NBL Gets Down to Business

Logo for the newly formed National Basketball League of CanadaUPDATE: KINGSTON OUT OF NBL

With Barrie unable to meet the deadlines and agreements still to be formalized, I was told there was no hard deadline for final franchise approvals because the league was so confident. There is even a quote from the interim COO below to that affect.

Imagine my surprise when mere hours later I get a press release stating the Kingston, ON, franchise failed to reach a deal with the City.

The National Basketball League of Canada took a major step forward and put a number of league rules and policies in place for the upcoming inaugural season.

One unfortunate piece of business confirmed during these meetings was that the league will consist of seven teams instead of the originally hoped for eight. Barrie, ON, was unable to meet the necessary deadlines to begin operations this fall, but may still join Halifax, Saint John, Ouebec, Charlottetown, Oshawa, Kingston and London for the following season.

The four expansions franchises are still finalizing lease agreements before they can be formally approved, but there is little fear they will not.

“We are confident where the seven teams are in their process with applications and leases,” said interim league COO, Ian McCarthy. “We expect to formally announce these teams by mid-July once all paperwork is finalized.”

The meeting also provided the opportunity for the owners to hold a formal voting period. During this period, a host of important items relating to the upcoming season were discussed and decided upon.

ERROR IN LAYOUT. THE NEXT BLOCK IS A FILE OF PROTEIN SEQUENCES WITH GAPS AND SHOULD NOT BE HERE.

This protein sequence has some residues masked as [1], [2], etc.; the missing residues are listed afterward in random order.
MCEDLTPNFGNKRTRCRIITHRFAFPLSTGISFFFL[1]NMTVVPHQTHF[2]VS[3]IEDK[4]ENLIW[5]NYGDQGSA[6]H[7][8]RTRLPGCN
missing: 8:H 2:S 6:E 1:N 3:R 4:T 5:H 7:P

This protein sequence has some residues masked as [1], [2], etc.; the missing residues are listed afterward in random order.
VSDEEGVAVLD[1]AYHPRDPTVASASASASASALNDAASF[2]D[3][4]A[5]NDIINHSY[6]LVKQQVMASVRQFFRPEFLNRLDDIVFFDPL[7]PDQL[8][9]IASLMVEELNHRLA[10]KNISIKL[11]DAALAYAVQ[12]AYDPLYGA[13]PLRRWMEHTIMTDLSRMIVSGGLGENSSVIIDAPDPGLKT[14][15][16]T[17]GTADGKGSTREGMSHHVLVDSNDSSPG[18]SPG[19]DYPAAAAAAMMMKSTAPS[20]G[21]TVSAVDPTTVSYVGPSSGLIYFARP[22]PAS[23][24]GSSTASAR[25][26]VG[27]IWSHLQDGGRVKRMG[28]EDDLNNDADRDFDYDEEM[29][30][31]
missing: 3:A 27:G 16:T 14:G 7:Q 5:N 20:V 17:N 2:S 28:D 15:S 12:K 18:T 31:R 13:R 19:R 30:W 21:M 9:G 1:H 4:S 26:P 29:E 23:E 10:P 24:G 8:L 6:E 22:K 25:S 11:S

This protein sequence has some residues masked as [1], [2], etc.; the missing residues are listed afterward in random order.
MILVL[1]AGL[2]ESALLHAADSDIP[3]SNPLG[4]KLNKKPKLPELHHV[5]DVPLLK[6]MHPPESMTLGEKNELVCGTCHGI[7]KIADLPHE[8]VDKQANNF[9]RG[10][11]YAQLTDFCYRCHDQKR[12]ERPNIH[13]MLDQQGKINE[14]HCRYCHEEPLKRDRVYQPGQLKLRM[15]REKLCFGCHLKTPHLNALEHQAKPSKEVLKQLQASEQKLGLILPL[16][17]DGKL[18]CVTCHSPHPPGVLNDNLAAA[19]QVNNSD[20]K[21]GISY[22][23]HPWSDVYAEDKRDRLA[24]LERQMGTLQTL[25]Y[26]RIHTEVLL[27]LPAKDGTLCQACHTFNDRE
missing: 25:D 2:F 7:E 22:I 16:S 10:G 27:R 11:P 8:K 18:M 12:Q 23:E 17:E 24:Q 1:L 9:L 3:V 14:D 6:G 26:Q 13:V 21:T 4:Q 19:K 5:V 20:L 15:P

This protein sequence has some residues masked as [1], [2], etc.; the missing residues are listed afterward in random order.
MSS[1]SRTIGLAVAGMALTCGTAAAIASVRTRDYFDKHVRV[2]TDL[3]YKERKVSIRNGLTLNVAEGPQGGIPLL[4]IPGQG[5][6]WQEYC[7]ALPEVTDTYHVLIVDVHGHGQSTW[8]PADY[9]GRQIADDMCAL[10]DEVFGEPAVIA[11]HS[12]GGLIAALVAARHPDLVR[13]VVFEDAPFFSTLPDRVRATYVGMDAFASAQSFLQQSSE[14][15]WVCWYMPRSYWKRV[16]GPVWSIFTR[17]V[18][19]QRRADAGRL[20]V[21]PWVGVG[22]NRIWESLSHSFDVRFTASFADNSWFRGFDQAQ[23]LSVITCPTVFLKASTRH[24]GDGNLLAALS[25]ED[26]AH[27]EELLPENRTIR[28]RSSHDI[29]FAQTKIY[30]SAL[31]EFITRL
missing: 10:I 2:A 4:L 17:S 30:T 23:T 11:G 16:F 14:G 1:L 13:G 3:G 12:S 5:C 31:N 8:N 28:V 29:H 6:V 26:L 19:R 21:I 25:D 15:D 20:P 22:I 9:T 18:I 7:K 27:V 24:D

Each team will play a 36 game schedule. That will mean each franchise will visit the other NBL cities three times, and conversely host each team three times.

The top four teams in the league will move onto the playoffs, which will consist of a best of three first round, followed by a best of five championship round.

Rosters will consist of a minimum 10 players and a maximium 12, two of which must be Canadian.

Halifax, Saint John and Quebec will be able to protect five players from their previous rosters, while the rest will become free agents.

A three round draft has been scheduled for August 21. Prior to the draft, prospective players will be invited to a two-day combine. Day one of the combine will be for the evaluation of free agents, while day two will be exclusively for Canadian players.

As with the combine, the first round of the draft will be opened to free agents, but rounds two and three will again be exclusively for Canadian talent.

An All-Star weekend bis planned for mid-January, but the process for determining the host city has not been decided upon. While cities like Halifax have an established fanbase, this could be a good opportuity to highlight the league to a burgeoning market in Ontario.

Also, it will be interesting to see how a potential NBA labour dispute could affect the NBL. At the very least, the NBL will be able to offer a competitive product in the absence of the best basketball league in the world. It may be a little far fetched, but perhaps NBA first rounders like Tristan Thompson and Cory Joseph will choose to take their talents to North beach (aka Canada)?

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